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Review: Mixed Bag 'Fear Street Trilogy - Part 2: 1978' Takes on Classic Camp Slashers

by Padraic Maroney
EDGE Media Network Contributor
Wednesday Jul 7, 2021
'Fear Street Trilogy - Part 2: 1978'
'Fear Street Trilogy - Part 2: 1978'  (Source:Netflix)

After the success that Netflix had with Part One of its "Fear Street" trilogy — an homage to horror movies of the late '90s — the bar was set pretty high for the remaining two films. Rather than crafting each movie as a stand-alone film with a larger arc tying them together, similar to Marvel's approach, the "Fear Street" movies run right into each other. It makes them perfect for binge watching, but when one of the films is weaker, as is the case with "Fear Street Part Two: 1978," it dampens the overall re-watchability of all the films.

"1978" picks up almost directly after the first film ends, with Sam (Olivia Scott Welch) possessed and foaming at the mouth. In an effort to save her, the survivors from the first film pay her a visit. After some initial reluctance, she tells them the harrowing story of the massacre at Camp Nightwing. The rest of the movie is mainly told as a flashback, and most of that flashback is used as a way to fill in the backstory of Sarah Fier, killed in the 1600s after being accused of witchcraft. (Fier has cursed the town where the films take place.)

Whereas the first film was an homage to the slasher films of the late '90s, "1978" takes on "Friday the 13th" and the other camp-themed horror movies of that time. Gone are the quips that made us love Kate so much during the first part, and in its place are camp counselors who might as well as be nameless because they are one-dimensional and only serve to add to the body count or be filmed naked. It's funny that the dates for these movies all take place a few years before their respective source materials; the first film is set two years before "Scream" was released, and this is similarly set two years before anyone had ever heard of Camp Crystal Lake.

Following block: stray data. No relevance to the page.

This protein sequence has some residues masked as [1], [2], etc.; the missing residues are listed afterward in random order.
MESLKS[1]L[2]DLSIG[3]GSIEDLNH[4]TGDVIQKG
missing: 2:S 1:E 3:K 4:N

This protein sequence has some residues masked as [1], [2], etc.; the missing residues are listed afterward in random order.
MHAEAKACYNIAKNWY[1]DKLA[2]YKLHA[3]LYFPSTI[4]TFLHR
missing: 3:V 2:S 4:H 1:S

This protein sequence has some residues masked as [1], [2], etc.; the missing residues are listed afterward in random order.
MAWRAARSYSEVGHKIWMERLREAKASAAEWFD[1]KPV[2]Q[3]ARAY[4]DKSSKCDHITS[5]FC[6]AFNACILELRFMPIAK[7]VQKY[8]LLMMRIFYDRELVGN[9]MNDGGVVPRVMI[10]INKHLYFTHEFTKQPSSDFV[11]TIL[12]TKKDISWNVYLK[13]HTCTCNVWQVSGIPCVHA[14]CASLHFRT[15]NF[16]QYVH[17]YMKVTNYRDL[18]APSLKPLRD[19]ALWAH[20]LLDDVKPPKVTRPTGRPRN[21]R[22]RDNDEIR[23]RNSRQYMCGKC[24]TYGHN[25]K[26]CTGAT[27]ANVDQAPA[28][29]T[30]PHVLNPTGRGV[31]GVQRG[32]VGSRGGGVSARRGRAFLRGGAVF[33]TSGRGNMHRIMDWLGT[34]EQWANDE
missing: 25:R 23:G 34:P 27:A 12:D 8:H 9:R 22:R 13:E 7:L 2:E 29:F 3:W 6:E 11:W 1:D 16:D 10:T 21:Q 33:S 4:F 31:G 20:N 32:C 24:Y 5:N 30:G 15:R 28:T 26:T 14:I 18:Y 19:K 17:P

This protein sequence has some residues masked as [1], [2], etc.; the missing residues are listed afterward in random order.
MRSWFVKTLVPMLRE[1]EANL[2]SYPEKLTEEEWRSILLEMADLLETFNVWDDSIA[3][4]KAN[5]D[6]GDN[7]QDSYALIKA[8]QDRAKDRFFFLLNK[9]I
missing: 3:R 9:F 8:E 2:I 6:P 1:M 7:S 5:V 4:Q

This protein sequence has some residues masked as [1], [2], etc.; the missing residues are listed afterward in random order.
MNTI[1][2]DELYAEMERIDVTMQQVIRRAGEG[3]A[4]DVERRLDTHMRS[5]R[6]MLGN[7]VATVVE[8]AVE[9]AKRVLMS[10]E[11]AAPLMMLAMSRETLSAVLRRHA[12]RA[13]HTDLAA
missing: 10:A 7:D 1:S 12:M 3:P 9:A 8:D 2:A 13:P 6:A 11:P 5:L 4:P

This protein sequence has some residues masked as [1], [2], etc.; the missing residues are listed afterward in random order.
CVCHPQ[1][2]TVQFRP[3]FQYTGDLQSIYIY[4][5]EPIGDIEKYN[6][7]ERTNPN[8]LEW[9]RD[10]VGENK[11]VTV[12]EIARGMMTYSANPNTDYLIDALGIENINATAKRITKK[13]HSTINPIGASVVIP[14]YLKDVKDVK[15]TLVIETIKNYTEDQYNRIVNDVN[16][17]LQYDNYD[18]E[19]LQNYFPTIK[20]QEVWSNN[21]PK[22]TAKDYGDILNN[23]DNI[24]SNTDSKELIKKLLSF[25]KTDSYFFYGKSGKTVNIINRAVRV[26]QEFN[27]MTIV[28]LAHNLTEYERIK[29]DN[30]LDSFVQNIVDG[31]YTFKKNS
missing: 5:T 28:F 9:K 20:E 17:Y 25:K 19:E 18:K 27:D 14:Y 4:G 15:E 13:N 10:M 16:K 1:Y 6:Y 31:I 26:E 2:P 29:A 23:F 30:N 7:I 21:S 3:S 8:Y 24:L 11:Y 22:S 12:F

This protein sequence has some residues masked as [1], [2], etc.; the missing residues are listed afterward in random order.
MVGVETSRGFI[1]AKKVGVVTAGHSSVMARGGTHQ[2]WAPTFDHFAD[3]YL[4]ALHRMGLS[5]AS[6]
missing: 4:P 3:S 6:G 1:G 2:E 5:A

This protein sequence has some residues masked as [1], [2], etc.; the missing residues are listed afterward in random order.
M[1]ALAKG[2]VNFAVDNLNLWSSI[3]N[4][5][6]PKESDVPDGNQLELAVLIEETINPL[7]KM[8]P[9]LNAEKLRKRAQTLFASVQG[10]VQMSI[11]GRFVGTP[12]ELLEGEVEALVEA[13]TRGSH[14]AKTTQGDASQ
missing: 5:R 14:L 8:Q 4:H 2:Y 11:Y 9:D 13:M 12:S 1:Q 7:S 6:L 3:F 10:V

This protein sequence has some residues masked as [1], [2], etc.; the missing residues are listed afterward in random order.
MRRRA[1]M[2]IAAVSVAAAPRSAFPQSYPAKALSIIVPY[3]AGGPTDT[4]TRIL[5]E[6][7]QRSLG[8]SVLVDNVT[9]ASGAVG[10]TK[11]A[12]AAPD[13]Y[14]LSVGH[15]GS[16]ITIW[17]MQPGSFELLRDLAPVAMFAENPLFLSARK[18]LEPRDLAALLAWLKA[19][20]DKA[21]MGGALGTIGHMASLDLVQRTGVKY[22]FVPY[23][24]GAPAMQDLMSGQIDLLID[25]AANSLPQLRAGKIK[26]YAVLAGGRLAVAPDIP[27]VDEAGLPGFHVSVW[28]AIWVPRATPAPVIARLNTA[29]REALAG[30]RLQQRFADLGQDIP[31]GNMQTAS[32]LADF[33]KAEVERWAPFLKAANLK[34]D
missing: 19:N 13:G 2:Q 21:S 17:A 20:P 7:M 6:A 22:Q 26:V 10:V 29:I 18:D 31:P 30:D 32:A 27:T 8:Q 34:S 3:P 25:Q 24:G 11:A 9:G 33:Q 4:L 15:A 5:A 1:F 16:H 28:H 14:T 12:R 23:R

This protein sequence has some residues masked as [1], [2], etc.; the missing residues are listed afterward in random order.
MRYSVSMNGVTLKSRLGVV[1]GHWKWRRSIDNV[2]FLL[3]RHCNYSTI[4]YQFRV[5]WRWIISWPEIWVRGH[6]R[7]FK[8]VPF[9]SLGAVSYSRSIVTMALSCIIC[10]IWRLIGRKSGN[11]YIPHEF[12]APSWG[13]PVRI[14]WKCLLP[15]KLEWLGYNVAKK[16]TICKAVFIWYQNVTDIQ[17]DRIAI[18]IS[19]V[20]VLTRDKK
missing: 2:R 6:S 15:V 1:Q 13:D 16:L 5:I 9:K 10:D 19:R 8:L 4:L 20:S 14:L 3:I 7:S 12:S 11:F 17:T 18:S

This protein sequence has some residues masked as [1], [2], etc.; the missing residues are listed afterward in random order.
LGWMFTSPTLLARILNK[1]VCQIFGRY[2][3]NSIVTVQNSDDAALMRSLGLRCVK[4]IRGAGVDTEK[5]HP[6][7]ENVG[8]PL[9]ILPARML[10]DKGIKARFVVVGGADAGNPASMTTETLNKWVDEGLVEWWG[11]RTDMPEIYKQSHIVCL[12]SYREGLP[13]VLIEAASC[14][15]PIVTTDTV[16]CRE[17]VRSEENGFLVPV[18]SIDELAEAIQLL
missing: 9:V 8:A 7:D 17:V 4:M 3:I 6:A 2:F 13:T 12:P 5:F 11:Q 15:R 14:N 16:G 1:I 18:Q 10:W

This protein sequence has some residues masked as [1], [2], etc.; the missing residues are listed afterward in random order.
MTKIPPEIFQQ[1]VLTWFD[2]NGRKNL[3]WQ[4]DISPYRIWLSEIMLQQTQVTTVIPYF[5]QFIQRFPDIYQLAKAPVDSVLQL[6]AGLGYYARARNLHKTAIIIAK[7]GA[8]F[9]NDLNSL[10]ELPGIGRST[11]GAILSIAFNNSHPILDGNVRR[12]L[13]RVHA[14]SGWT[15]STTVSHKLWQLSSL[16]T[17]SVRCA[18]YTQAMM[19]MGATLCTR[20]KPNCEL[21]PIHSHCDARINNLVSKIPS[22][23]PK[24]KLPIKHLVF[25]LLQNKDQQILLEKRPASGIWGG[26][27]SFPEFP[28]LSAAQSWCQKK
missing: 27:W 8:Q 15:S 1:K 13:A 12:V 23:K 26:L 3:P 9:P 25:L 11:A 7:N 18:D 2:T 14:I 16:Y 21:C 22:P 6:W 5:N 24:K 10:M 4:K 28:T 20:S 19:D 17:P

One element that wasn't kept from the "Friday The 13th" movies is the gore. In those movies, Jason (and his mother) targeted the teenaged camp counselors. While the kills weren't necessarily scary, they did contain a good amount of blood. Here, many of the victims end up being the actual campers. It tends to be frowned upon in horror movies to kill children, so these deaths aren't shown onscreen.

It's hard to believe that Leigh Janiak, who directed and co-wrote the entire trilogy, was also the person helming this film, which took everything that was smart, and that she did well, with the first film and threw it away. The new characters are almost completely unlikeable, and the film is dragged down by the Sarah Fier mythology, which raises more questions than it answers about the curse. Actress Sadie Sink ("Stranger Things") is a bright spot as the perpetually in trouble Ziggy.

"1978" isn't an awful movie, but it doesn't hit the high bar expectations from the first film. Nor does it offer a compelling story that draws you in, mostly due to a script that seems like it should have gone through another couple of drafts to introduce more suspense, or even just satisfying characters. Most frustrating is that the film feels like a pit stop filled with exposition needed before we arrive at the finale — which this film leads right into, as Deena is somehow transported back to 1666 in the final moments. Hopefully, the trilogy can stick the landing, because wasting all of the potential of the first film with increasingly diminished returns would be something to truly fear.

"Fear Street Part Two: 1978" streams on Netflix beginning July 9, 2021.

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